Established in 1949, the Police Dog Unit (PDU) has been serving the Force for over seven decades. Currently, the unit comprises 170 police officers and 190 police dogs. This issue of OffBeat turns the spotlight on PDU, a special unit that calls for seamless collaboration between humans and canines in order to support law enforcement in each police district.
Police Constables Ah Hong and Nicole joined PDU seven and four years ago respectively. Before joining the unit, Ah Hong had experience raising dogs, but Nicole had none whatsoever. As a rookie, Nicole struggled to handle basic dog care during the initial phase of her training. She said, “When the dogs barked, it was very hard to tell if they were excited or dissatisfied. When it came to taking the dogs to relieve themselves, it took time to learn how to ‘potty-train’ them. The trick is to be patient and loving.”
On average, PDU training lasts for 16 weeks. The handler and the dog are almost starting from scratch in unison. While rapport and synchronicity are gradually established between them, the handler and the dog are also building their respective skills step by step. According to Ah Hong and Nicole, dog handlers are required to be extremely fit physically. They said, “Most police dogs weigh over 30 kilograms. You cannot harness them unless you are strong enough. The training is interspersed with many interactive games, so dog handlers will get exhausted very easily if they are not in tip-top physical condition. We would give the dogs rewards, such as food or toys, once they accomplish a mission. However, we must remember not to let the dogs get carried away, as they should remain highly obedient to instructions.”
Police dogs are roughly classified into patrol dogs, narcotics detection dogs and explosives detection dogs, and the focuses of their training are different. For example, patrol dogs are trained on their obedience and attention span, as they need to focus on their work on crowded streets and places, while explosives detection dogs are trained on their endurance, which enables them to search large area with speed and accuracy. PDU would also nurture “multipurpose” police dogs, by fully equipping each dog for a range of functions such as patrolling, conducting search and detecting drugs, according to their respective characteristics.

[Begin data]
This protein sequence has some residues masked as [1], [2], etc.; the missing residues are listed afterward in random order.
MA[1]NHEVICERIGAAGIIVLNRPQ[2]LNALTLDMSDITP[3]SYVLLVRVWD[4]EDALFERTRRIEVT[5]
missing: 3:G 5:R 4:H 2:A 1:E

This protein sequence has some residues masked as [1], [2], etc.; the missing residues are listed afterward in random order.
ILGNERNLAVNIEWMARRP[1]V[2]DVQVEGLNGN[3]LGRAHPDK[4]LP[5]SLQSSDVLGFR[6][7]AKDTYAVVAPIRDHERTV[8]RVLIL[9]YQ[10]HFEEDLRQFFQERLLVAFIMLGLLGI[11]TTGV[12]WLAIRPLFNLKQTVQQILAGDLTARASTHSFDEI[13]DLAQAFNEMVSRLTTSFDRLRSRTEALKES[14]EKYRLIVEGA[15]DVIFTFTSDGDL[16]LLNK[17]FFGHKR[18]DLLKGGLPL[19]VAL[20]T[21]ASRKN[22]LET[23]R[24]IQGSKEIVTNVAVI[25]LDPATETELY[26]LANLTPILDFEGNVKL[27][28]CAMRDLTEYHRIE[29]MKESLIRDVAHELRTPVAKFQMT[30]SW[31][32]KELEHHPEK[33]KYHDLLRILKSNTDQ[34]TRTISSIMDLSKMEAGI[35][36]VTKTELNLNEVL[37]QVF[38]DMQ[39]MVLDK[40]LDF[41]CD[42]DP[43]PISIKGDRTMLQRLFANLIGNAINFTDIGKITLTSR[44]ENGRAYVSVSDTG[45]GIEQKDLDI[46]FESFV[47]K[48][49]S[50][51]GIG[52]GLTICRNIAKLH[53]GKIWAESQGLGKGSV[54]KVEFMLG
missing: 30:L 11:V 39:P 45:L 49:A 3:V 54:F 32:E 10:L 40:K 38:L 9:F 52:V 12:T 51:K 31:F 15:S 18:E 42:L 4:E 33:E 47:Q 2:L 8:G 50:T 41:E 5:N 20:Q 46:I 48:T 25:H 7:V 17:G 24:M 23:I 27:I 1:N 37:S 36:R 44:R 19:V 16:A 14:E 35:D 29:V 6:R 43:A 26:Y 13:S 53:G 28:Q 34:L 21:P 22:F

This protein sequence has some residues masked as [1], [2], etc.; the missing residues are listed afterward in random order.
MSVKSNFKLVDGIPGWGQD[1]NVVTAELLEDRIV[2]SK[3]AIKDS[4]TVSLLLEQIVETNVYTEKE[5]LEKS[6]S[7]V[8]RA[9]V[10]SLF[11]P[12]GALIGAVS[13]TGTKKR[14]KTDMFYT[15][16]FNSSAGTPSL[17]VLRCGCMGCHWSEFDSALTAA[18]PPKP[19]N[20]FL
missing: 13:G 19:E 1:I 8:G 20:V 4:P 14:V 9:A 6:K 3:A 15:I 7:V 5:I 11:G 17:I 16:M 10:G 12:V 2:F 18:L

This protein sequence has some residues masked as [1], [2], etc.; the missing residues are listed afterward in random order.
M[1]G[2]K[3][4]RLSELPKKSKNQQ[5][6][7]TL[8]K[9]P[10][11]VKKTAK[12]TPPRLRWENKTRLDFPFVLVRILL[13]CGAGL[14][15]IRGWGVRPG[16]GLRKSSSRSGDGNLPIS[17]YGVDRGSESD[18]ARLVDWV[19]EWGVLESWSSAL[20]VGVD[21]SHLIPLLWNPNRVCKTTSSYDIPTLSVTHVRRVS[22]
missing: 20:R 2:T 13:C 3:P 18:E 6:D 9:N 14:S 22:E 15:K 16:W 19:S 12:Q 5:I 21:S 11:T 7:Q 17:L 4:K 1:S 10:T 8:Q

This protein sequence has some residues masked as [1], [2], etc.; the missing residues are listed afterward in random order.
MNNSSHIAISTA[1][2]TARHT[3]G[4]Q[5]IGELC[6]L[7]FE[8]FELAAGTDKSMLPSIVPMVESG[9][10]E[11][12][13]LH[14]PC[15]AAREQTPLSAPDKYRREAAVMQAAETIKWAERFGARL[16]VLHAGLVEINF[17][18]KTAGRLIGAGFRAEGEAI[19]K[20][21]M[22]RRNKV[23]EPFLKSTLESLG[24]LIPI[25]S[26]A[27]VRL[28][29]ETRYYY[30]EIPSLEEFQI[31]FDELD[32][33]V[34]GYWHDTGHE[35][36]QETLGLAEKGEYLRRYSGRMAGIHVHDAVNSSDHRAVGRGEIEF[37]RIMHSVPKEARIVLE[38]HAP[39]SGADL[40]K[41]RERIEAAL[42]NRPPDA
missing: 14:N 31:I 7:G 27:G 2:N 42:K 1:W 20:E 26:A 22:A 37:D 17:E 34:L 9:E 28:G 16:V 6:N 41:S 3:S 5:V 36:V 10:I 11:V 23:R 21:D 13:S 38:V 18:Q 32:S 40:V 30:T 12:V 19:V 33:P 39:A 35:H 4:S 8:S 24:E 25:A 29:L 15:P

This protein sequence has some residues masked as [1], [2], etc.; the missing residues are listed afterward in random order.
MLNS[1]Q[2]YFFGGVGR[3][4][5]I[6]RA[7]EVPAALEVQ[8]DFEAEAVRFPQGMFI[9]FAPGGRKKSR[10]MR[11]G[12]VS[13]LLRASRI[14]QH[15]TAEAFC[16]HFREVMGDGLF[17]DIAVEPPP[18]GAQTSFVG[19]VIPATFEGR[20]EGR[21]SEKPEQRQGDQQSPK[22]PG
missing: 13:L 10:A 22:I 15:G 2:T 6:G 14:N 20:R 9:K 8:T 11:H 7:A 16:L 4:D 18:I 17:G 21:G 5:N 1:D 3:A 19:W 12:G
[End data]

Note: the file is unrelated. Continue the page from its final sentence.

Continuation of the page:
After completing the training, the police dogs will be stationed at the five police regions as well as departments such as the Emergency Unit, to assist police officers in executing their duties. During the protests against the extradition law amendment last year, not only did police dogs shoulder frontline duties, they were also frequently deployed to comb through key buildings for the sake of ensuring safety.
For both Ah Hong and Nicole, their years of being dog handlers have been filled with fond memories. According to Nicole, police dogs are known as “midnight violence eradicators”—wherever there were gatherings of hooligans who were not even daunted by police officers, Nicole and the police dog would often have an intimidating presence to keep things under control as soon as they arrived. As for Ah Hong, he smilingly recalled a PDU performance as his most memorable experience, in which he played a lawbreaker who got chased and bitten by a police dog. Even though Ah Hong had taken adequate precautionary measures, he was still very stressed at first.
Currently, Ah Hong and Nicole are responsible for training novice handlers and police dogs. They admitted that it is a challenging task, especially because habits and temperaments vary hugely from dog to dog. As trainers, they must observe intently to help colleagues get the hang of dog handling as soon as possible, in order to pass the torch to their successors.
Members of OffBeat Editorial Committee:
|Mr Kenneth Kwok||CSP PPRB (Chairperson)|
|Ms Jessica Wong||PIO PP PPRB|
|Mr Raymond Lee||CIP MR PPRB|
|Ms Tsui Lok-yan||TSRO HKI|
|Ms Rachel Lau||TSRO KW|
|Mr Marco Chan||ATSRO NTN|
|Ms Grace Mak||TSRO NTS|
|Mr Ernest Ng||TSRO MAR (Ag)|
|Mr Wilson Tam||SIP SR 2|
|Mr Ma Tak-hung||JPOA REP|
|Ms Yvonne Wu||EO CSR A|
|Editor:||Ivy Leung: 2860-6171|
|Reporter:||Nicole Yim: 2860-6172|
|Photographers:||Hugo Lam: 2860-6174
Lam Yu-san: 2860-6175
|Address:||10/F, Arsenal House, Police Headquarters,
No.1 Arsenal Street, Wan Chai, Hong Kong
|Deadline for Issue 1176:||December 23, 2020 (before 6pm)
|Deadline for Issue 1177:||January 7, 2021 (before 6pm)
Procedures for submission of articles can be viewed through the hexagon of OffBeat on Police Intranet (POINT).
Published by the Police Public Relations Branch, Hong Kong Police Force